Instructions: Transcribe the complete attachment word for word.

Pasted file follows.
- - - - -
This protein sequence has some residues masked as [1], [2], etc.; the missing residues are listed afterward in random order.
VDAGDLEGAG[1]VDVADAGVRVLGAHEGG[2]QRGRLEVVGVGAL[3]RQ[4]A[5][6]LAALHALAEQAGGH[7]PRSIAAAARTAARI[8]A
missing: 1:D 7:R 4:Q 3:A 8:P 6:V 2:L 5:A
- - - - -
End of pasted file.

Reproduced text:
This protein sequence has some residues masked as [1], [2], etc.; the missing residues are listed afterward in random order.
VDAGDLEGAG[1]VDVADAGVRVLGAHEGG[2]QRGRLEVVGVGAL[3]RQ[4]A[5][6]LAALHALAEQAGGH[7]PRSIAAAARTAARI[8]A
missing: 1:D 7:R 4:Q 3:A 8:P 6:V 2:L 5:A